WSC Logo

rss

Sign up for the WSC Weekly Howl

A small portion of despair and enlightenment delivered to your inbox every Friday

 

First name
Surname
Email

newissue medrec 327

gplus50

wsc writers comp

footballartbanner1


Weekly Howl 21-12-12

A small portion of despair and enlightenment delivered to your inbox every Friday
21 December 2012 ~

The Howl is taking a break for two weeks over Christmas but don't worry, football isn't. Good luck to all your teams in the forthcoming matches, except the ones we don't like. We'd make a list but it would take all day.

---

chelmBadge of the week ~ Chelmsford City
Chelmsford's club crest dwells on the legend of the Long Distance Running Bears. In the forests that thrived where Chelmsford now stands, there lived two brown bears named Porphyra and Alex. Neither had very good prospects. The best either could hope for was to hang around with other brown bears, eating roots and talking trash. Then one day, having chased down and eaten a courting couple, they found that the endorphins released by their brains in the process made them feel good. Thereafter they both took up long-distance running for physical and emotional escape. The bears' speed and stamina was noticed by some villagers and they were offered a career in threshing – which could lead onto other opportunities in the agricultural sector – if they would win a prestigious cross-country race against a wealthier neighbouring village that had three blacksmiths and an alderman who wore spats.

The bears entered the race and were winning easily approaching the finishing line at the bridge. To the villagers' amazement, the bears stopped and allowed one of the posh villagers to pass them and win. When asked why they stopped, the bears explained that they had been sent a copy of the job description for the post of Thresher, which contained the phrase "and any other duties that may be necessary" right at the end. The bears thought this too vague and possibly exploitative and threw the race so that they might return to the forest where their task regimen was less opaque. Chelmsford commemorate the bears' stand in their crest, as it shows an independence of spirit as well as the ability to read standard bureaucratic documents all the way through. Cameron Carter

---

from Michael Round

"Nothing to do with the festive season but this does put me in a good mood. Just what has made Elton Welsby so angry?"

---

from Steve Whitehead

"If the current Vauxhall Motors programme is to be believed we are in for a long old season."

VM-Programme450

 

 

 

 

 

---

from Shane Tomlinson

"For sale on Ebay – a highly realistic model of a football terrace at a lower-division ground in the 1980s. Among the glum onlookers, the person in the fetching green cross outfit is waving at the TV gantry but no one is there."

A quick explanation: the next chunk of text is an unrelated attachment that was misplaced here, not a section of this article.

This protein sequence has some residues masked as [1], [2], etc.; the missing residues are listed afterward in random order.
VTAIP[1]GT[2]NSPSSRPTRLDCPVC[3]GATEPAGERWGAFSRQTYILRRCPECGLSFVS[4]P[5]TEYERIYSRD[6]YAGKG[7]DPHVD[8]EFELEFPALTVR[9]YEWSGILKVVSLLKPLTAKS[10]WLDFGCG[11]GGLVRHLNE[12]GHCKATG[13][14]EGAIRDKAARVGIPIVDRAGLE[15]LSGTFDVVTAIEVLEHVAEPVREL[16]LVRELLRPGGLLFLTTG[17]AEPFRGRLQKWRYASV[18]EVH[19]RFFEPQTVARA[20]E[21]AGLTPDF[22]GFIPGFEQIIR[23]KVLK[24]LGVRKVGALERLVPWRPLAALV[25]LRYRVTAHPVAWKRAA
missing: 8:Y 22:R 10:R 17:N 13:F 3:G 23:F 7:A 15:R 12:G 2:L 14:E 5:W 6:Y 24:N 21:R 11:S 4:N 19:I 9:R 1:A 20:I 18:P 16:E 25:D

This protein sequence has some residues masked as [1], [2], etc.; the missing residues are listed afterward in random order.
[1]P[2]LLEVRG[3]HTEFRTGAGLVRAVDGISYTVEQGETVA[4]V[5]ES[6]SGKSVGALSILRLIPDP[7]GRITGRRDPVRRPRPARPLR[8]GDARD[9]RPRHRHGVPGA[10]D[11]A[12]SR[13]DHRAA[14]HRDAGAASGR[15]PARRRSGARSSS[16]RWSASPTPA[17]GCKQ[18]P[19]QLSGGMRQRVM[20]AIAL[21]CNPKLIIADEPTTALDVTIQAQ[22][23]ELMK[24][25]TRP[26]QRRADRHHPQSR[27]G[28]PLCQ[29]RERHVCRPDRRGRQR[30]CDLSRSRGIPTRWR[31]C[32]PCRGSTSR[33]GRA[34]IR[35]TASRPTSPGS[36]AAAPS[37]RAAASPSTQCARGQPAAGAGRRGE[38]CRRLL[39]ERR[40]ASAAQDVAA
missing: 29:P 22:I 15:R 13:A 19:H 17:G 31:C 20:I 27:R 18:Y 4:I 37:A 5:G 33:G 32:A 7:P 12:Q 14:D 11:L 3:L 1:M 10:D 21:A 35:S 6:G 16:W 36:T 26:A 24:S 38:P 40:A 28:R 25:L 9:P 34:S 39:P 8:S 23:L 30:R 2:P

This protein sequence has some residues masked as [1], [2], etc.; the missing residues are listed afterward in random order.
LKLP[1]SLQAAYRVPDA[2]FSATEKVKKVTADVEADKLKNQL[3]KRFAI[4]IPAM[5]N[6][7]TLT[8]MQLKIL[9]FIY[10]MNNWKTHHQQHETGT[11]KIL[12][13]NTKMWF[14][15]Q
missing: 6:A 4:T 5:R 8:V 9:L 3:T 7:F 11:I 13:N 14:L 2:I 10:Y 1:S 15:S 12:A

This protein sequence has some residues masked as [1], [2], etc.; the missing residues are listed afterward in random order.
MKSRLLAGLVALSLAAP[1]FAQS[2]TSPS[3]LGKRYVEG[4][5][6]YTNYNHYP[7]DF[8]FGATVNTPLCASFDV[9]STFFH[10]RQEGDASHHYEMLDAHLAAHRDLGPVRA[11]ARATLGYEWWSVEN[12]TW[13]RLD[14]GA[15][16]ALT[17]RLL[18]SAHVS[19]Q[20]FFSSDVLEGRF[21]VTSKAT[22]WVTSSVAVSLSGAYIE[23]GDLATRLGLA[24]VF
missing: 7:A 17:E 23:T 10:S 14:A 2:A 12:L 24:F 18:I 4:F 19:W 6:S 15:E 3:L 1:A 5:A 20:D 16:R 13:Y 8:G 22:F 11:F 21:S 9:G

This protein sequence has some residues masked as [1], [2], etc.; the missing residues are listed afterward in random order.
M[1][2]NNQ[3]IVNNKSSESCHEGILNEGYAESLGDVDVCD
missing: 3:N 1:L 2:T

---

Bryan Ruiz offers sounds advice to anyone thinking of taking the tube in London.

ruiz450

 

 

 

 

 

 

---

from Phil Town

"I think Sérgio Ramos speaks for all of us, possibly."

---

Getting shirty Notable kits of yesteryear

wiz150

Kansas City Wizards home, 1998-99
The Wizards were born in Major League Soccer's 1996 inaugural season when a team of marketing geniuses actually christened them the Kansas City Wiz. As most people probably know, in the USA "taking a wiz" equates to Brits "taking a slash". Calling KC the Wiz would be like rebranding Lincoln as the Lincoln City Piss. It wouldn't work. It didn't work. After one season, they were transformed from liquid detritus to mythical magicians: from Wiz to Wizards.

As the shirt testifies, there were still teething problems. Free of urinal tags, the Wizards played well in 1997, with the second best regular-season record behind champions DC United. But in 1998 their new home shirts, apparently symbolising a wonky colour television set (or several different shades of wiz), ushered in a season of abject failure. They failed to make the play-offs, finishing 11th out of a dozen teams, winning 12 and losing 20 games in the largely empty Arrowhead Stadium. Mo Johnston was top scorer with 11 goals while Paul Rideout managed a meagre four.

Perhaps the idea was to blind and bamboozle the opposition. Maybe the team wished to give the impression of an explosive, wizard-activated spell. Or they wanted desperately to depict the Multiple Outstretched Arms of Mr Tickle. They tried the shirt again in 1999 and played even worse, winning just ten games and losing 22. Coach Ron Newman was sacked, and the home shirt was changed to plain blue. These days they're called Sporting Kansas City and have their own ground. If you go there, be polite and don't mention The Wiz. Ian Plenderleith


 

© When Saturday Comes Limited 2014 | Contact | Privacy & cookies | Sitemap | Managed hosting by Latitude